Investment bank research departments are under pressure as never before. A prolonged cyclical downturn, regulatory change and new technologies are prompting a fundamental rethink of how they operate. Productivity will be critical, emphasis will switch from maintenance to alpha-generating output and research departments will embrace new publishing technologies to allow them to personalise their reports and deliver them across the multiple platforms fund managers are demanding. These are the key trends identified by banking specialists Frost Consulting in a new report for Quark, one of the world’s top providers of publishing software to businesses and financial institutions.


Despite recent signs of recovery in the global economy, downward cyclical pressures have yet to abate and M&A activity and IPO pipelines remain weak. These difficult operating conditions have put pressure on all areas of investment bank ROI, in particular their research departments.

This has been exacerbated by the ‘unbundling’ of execution and non-execution, primarily research, commissions and the rise of commission sharing agreements, which allow fund managers to choose where they buy their equity research and has led to a surge in equity research providers.

As the report makes clear, such contracts are rapidly becoming the dominant commission category globally. According to the report’s estimates, as a percentage of total volume traded, in the UK they account for 70%, in Europe, 50%, and in the US, 40%. With regard to large asset managers, in the UK 90% use CSAs, in the US it is 80% and in Europe (ex UK) the figure is 60%.

For investment banks, there is a lot at stake. Globally, execution commission is worth $11 billion while non-execution, primarily research commission, is worth over $22 billion. According to the Frost Consulting report, in order to succeed in this new era “research will have to work harder to stand out.” In other words, investment banks need to look at how they run their research departments, focus on productivity and providing fund manager with the most relevant reports delivered in the most accessible, flexible formats.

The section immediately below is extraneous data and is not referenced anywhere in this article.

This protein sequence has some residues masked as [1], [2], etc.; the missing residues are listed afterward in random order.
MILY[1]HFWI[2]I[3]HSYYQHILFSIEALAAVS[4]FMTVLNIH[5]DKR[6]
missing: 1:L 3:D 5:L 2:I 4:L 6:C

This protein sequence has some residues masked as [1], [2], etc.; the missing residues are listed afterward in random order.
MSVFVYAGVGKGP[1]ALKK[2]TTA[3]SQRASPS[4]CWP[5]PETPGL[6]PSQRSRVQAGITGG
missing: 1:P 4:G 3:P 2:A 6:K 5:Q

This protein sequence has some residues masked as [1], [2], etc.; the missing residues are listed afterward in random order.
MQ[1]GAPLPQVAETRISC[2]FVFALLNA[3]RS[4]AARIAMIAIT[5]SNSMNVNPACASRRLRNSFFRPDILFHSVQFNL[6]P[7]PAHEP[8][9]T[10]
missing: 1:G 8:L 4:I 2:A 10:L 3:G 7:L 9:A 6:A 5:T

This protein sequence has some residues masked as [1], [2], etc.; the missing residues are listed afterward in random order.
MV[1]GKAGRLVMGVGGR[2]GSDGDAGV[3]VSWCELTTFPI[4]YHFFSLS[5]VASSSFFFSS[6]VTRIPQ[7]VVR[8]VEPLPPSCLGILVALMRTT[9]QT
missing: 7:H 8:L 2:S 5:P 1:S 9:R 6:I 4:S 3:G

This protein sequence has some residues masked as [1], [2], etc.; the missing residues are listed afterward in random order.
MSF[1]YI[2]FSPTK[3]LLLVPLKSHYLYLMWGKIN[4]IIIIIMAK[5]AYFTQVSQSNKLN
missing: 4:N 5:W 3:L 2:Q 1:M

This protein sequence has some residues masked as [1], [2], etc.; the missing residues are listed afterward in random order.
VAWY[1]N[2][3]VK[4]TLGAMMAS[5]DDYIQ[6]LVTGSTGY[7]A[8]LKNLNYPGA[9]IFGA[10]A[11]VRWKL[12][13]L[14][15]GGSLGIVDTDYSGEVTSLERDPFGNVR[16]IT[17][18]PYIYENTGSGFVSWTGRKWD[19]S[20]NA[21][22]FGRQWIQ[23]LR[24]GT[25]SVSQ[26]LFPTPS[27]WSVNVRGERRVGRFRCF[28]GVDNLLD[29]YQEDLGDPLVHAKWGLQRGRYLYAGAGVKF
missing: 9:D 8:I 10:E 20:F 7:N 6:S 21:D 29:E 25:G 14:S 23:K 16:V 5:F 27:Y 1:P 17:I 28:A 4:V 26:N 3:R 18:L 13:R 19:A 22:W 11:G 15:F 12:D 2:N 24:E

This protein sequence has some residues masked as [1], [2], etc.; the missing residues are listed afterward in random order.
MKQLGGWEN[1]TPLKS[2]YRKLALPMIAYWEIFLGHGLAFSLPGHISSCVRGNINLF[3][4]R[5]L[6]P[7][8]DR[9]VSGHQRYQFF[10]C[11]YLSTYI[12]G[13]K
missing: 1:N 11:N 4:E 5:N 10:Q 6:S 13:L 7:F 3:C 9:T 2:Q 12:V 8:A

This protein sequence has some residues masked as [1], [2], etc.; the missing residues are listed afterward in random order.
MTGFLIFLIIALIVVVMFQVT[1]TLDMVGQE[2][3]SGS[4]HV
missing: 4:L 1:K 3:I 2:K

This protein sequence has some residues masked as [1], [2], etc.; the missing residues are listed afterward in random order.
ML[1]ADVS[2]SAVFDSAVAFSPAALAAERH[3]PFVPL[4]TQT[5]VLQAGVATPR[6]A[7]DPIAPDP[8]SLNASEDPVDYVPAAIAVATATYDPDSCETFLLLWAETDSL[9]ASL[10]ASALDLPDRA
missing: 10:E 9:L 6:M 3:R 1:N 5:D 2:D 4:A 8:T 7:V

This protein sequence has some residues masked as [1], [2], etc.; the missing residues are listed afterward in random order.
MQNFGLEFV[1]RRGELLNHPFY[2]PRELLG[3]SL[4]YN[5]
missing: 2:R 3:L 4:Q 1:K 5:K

To address this, investment banks are turning to new digital publishing technologies for a number of reasons. In terms of improving productivity, such publishing formats as HTML5 allows reports to be easily re-formatted and re-purposed throughout the process to improve research teams’ efficiency as well as their clients’ experience. Quark estimates in the report that adopting its dynamic publishing offer could result in an ROI saving of close to 60% annualised over three years.

Richard Brandt
Richard Brandt

The new technologies also address fund managers’ desire to consume their information on demand on whatever device they have with them. “You can receive pdfs on mobile or other devices but it’s not the best format and it can’t be easily adapted or edited by readers,” says Richard Brandt, Quark’s Director of Financial Services Solutions. “Today, you need to be able to offer adaptive distribution with cross-platform and mobile capability. Delivery mechanisms need to be malleable to match how your fund management clients want to receive their research.”

With regard to improving the relevance of what research departments send fund managers and how they can improve their client’s experience, the technology offers mechanisms to create and structure content to make it more useful to asset managers.

“The new platforms allow more interactivity so clients and providers can share and compare views and information, play out and model different scenarios on sectors and stocks with each other etc, which is far more engaging, says Brandt. “You can also tag information, say a word, sentence, paragraph, section or page, which you think is important for your clients to make it more easily ‘findable’ using search engines and you can use meta data to help filter your research output so clients only receive the reports they have a real interest in reading.”

All this has raised suggestions that research departments may operate more like Amazon in the future in how they track and respond to what their fund management clients read. “That’s absolutely accurate, “says Brandt. “But it’s important that clients are aware of this aspect and opt in. Being able to see what your clients are, or are not, reading so you know what they care about is invaluable. With this you can tailor your offering to focus on the research clients value most. It’s more efficient and your clients receive a more tailored service.”

The jockeying among investment banks to adapt to this new era is only just beginning, but what appears certain is that adopting the right publishing technology will be one of the keys to emerging a winner in this global competition.

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